At times it seems that those whose most notable aspect of their talents is a virtuosity on their particular instrument, there comes with it a tendency to overlook some other noteworthy aspect of those talents, which in Goree Carter’s case are – respectively – his guitar playing overshadows his songwriting, particularly as a lyricist.

On My Love Is Coming Down he’s working within a standard structure, both melodically and thematically, but his wordplay is a step above what most songs of this nature possess.

The gist of the story is that it’s late at night and Goree is horny – though he’s more discreet about it than that, telling us “my heart is overflowing” before making his confession “but my love is not around”.

So this rather blatantly sets up the moral dilemma, or at least the logistical one, requiring him to look elsewhere for satisfaction.

Naturally he’s saddened about his lack of nightly companionship, though he doesn’t specify where his woman might be that makes her unavailable for the kind of… umm… “service” he’s seeking. It could be he’s in jail, certainly the bleak accompaniment would fit that plot twist, but he soon tells us he’s calling her and visiting her place in search of her, so unless that prison has an unusual open door policy then it’s more than likely she’s simply up and left him and he’s still in denial that she’s moved on to greener pastures.

All of that paints a really vivid picture for us, but unfortunately the song packs it biggest lyrical punch early on and so rather than lead to anything revelatory as we might hope, it sort of goes around in circles, leaving Goree – and us – unfulfilled to a degree.

Again, that fact would help to confirm the rougher sketched out nature of this idea, but as we know any time Carter is in doubt as to where to take this, he’s always got his guitar close at hand to pass the time of day.

Makes Me Think
Carter may not go to any great lengths to show off his ability with a wild solo on this track, but he’s hardly lacking for ingenuity either. That coarser quality that he kicked this off with remains the primary backing on his vocals to emphasize the despondent nature of his character, yet it trades off nicely with a far more fluid tone he switches to in between those lines to give it a slight melodic bent as well as to alleviate some of the gloom caused by that more unsympathetic bristly sound he’s featuring behind the verses.

The mood he’s seeking to establish on My Love Is Coming Down though remains pretty grim and so the arrangement is intentionally skimpy. The horns quietly bleat in the background, their notes purposefully indistinct so as to only provide a distant din, while Lonnie Lyons plays just a jittery piano to keep the musical flow… err… musical trickle(?) from ever completely abating.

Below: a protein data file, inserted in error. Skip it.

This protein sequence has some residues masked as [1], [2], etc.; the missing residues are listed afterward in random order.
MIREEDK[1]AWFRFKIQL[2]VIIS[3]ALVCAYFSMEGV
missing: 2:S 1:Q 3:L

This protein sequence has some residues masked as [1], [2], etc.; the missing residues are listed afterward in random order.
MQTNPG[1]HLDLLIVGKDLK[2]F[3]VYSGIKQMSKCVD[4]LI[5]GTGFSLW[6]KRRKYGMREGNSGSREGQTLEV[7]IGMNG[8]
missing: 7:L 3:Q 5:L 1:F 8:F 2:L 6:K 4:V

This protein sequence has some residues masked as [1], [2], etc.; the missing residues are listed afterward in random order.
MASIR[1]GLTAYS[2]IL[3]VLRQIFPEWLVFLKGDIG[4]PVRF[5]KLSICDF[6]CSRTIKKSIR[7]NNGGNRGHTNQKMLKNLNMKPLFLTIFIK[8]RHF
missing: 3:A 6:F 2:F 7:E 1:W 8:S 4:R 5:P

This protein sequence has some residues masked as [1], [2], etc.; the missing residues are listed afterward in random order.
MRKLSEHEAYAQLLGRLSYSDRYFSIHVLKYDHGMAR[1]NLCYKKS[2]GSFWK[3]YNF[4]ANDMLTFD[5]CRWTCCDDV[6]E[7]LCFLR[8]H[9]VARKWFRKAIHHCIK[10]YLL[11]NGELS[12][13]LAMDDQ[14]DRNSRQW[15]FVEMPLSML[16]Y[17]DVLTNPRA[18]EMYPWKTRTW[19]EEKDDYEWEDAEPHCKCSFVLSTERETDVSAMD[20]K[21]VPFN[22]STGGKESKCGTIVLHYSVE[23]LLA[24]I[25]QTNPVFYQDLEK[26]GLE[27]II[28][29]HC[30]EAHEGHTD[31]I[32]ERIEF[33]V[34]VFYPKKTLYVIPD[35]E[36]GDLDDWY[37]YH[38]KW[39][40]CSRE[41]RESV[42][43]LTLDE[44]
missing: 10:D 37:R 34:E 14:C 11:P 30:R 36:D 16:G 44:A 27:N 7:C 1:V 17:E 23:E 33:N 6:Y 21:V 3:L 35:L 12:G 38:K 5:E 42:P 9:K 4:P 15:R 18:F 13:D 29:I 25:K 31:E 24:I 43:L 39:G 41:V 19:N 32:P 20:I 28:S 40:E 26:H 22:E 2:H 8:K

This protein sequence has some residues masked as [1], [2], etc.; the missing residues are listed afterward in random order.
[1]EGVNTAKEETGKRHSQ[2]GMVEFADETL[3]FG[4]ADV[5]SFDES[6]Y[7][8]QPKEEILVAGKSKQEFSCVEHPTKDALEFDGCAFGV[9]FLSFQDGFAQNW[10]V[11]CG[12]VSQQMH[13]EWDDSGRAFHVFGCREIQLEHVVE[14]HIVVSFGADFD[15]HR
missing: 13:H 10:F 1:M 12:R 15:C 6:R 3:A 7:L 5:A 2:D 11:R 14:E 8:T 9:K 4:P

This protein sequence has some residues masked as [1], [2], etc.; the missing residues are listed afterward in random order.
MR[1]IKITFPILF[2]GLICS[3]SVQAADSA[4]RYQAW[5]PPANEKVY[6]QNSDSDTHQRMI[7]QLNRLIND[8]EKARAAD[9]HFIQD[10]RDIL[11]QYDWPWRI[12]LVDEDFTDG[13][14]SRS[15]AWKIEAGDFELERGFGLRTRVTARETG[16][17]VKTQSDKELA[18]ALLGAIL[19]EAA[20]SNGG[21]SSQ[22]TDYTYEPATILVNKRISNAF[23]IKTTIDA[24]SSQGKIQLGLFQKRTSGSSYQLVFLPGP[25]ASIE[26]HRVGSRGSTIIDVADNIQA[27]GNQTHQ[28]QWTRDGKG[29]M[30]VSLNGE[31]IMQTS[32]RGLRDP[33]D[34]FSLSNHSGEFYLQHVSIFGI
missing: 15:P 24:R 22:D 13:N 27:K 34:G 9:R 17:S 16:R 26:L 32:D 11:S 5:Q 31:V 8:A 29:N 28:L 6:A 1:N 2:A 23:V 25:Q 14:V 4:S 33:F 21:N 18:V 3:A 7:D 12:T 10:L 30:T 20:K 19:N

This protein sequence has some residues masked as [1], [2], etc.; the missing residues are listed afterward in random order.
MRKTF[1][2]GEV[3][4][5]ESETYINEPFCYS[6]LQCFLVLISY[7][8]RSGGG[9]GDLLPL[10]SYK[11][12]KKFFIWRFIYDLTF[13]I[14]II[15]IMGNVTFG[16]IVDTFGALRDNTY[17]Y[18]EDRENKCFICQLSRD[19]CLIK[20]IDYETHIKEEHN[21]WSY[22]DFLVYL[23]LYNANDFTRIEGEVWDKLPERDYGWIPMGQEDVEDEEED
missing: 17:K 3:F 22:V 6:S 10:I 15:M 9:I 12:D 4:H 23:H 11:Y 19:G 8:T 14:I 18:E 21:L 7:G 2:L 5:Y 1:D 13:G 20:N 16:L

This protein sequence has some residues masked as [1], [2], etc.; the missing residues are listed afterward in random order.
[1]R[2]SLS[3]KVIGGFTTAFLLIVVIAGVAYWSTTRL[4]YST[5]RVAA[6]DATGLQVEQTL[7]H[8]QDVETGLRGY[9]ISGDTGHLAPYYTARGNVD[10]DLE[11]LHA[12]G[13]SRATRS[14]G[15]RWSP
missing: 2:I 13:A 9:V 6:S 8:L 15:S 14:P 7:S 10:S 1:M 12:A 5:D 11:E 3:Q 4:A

Carter DOES get a solo, but as stated it’s with the intent on keeping things on edge to match his increasingly desperate outlook. Yet within that run he manages to bring all sorts of elements to the forefront, each one representative of his shifting mindset – from impatience to anguish to defeated resignation, a brief flurry of unwarranted hope before settling into quiet despair.

Everything ties together well, the shift from vocals to instrumental break and back is natural and unassuming, something not always valued when someone is anxious to show off their guitar work, and while none of this might be the kind of thing designed to turn your head at first listen, the understated power of the full package will stay on your mind long after it stops playing, making you want to revisit it and hear what other perceived truths you might uncover.

Brings Back All My Years
The first year of Goree Carter’s career has brought countless artistic highs and surprising commercial lows… or at least consistent indifference.

We can speculate endlessly on the reasons for this, placing blame on everything from Freedom Record’s limited distribution and promotional ability to Carter’s sound being still something of an outlier in a rock world that was still most associated with different instrumental highlights.

Yet in spite of the disappointing returns on his records there can’t be any disappointment in the quality of the work… especially how broadly disparate his efforts have been in a creative sense, constantly exploring slightly different musical approaches with a sense of curiosity and genuine wonder.

My Love Is Coming Down wasn’t going to change the results of his pursuit of a hit, but for those astute enough to be listening it provided additional hope that for someone this restless and talented it was just a matter of time before his ambition started paying off.


(Visit the Artist page of Goree Carter for the complete archive of his records reviewed to date)